Question: The gold pin shown in my photo was given to my grandmother many years ago. It is 2 1/4 inches long, 1 inch high and stamped with a script "Weiss." Please tell me about the pin's maker, age, worth and if it is collectible jewelry. - D.W., Ventnor

Answer: Your pin was produced by Albert Weiss & Co. Inc. during the late 1950s and early 1960s. Founded in 1942 by jewelry designer and manufacturer, Albert Weiss, the New York City firm created exceptional costume jewelry until it closed in 1971.

The cuffed, brushed-gold hand, decorated with a hand-wired quartet of shimmering aurora borealis crystals and tiny rhinestones, is one of a large group of detailed Weiss figurals that includes ja-panned metal butterflies and strawberries studded with high-quality faux gemstones. Because jewelry hallmarked by Weiss & Co. was made for less than 30 years, the somewhat scarce, sought-after pieces are treasured by today's costume jewelry collectors who pay $65 to $85 for a pin such as yours.

Popularity and scarcity of Weiss jewelry has resulted in an explosion of fake Weiss items. Made in China and Canada, they are sold at antiques and collectibles shops and shows, flea markets and online.

As a result, Weiss experts suggest buyers carefully in-spect the hallmark on any jewelry offered as genuine Weiss and ask a seller to guarantee in writing the authenticity of such a piece.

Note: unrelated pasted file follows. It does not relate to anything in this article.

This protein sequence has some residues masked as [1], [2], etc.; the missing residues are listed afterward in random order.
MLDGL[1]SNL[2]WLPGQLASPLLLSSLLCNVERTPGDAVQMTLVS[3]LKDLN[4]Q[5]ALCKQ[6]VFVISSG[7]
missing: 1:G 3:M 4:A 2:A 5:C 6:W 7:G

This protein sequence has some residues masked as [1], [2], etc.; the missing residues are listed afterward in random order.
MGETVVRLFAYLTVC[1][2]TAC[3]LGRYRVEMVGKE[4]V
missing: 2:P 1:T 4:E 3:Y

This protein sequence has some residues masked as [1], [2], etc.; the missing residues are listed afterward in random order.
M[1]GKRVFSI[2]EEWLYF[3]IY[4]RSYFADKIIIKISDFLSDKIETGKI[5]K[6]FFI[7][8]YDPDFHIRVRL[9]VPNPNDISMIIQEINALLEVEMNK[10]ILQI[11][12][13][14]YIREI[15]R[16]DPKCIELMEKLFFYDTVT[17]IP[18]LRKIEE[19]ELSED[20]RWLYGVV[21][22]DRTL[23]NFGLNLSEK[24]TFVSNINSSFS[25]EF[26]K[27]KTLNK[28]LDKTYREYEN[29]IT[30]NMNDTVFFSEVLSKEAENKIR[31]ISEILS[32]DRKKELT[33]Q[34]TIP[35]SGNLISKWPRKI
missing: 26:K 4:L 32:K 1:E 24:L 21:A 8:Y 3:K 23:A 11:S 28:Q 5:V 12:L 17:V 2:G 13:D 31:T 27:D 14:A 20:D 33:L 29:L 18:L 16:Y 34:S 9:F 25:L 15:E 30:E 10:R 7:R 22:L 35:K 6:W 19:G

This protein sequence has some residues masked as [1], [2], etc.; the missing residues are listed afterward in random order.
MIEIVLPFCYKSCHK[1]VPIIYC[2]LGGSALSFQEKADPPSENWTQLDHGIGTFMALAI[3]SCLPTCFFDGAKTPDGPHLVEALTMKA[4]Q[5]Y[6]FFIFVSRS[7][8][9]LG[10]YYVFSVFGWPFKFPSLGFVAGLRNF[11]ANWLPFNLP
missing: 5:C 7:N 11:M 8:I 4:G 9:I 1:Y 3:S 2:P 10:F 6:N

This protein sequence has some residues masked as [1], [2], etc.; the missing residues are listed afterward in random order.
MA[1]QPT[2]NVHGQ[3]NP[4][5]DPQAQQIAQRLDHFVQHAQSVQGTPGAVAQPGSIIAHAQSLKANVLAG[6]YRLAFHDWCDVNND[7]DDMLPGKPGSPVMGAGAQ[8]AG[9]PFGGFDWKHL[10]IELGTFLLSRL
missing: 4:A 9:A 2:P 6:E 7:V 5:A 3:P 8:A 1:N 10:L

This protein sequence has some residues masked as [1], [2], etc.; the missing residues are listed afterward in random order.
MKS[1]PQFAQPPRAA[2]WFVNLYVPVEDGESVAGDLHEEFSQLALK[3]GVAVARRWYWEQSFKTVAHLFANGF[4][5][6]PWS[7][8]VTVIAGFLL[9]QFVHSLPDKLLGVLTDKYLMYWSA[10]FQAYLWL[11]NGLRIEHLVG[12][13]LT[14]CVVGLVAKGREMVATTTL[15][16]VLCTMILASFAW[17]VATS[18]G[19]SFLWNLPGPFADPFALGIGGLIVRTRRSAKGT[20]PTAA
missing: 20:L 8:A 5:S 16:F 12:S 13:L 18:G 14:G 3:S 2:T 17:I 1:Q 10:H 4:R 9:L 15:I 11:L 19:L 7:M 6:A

Alyce Hand Benham is an antiques broker, appraiser and estate-liquidation specialist whose consulting firm, Treasures Unlimited, is based in southern New Jersey. Send questions to: Alyce Benham, Life section, The Press of Atlantic City, 11 Devins Lane, Pleasantville, NJ 08232. Letters may be used in future columns but cannot be answered individually, and photos cannot be returned.

Question: I purchased a Heisey glass, sugar shaker decorated with four pineapples and scalloped edges. It has a paper label. I would like information about it, including age and value. - S.R., Ocean City

Answer: Augustus H. Heisey founded the A.H. Heisey & Co. glass factory at Newark, Ohio, in 1896. The firm made fine pressed and blown glassware until 1957. Heisey's early pressed pattern-glass tableware that imitated cut glass was replaced by etched mold-blown barware and stemware during the 1920s and 1930s. In 1940, the company's most successful blown pattern, "Orchid," debuted and "Plantation," a popular pressed pattern was introduced soon after.

When Heisey closed, its molds and "H-in-a-diamond" trademark - impressed on wares or printed on labels since 1900 - were sold to the Imperial Glass Corp. and used by Imperial until 1971. Following Imperial's 1971 bankruptcy, the Heisey Collectors of America organization acquired the trademark.

Without photographs of your shaker and its label, I cannot provide certain identification and evaluation. However, your description suggests it might be an early Florida Pineapple pattern object, a limited-edition item issued by the HCA or vintage Plantation ware. Similar Plantation pieces, impressed with the diamond H, presently sell for $45 to $60.

Alyce Hand Benham is an antiques broker, appraiser and estate-liquidation specialist whose consulting firm, Treasures Unlimited, is based in southern New Jersey. Send questions to: Alyce Benham, Life section, The Press of Atlantic City, 11 Devins Lane, Pleasantville, NJ 08232. Letters may be used in future columns but cannot be answered individually, and photos cannot be returned.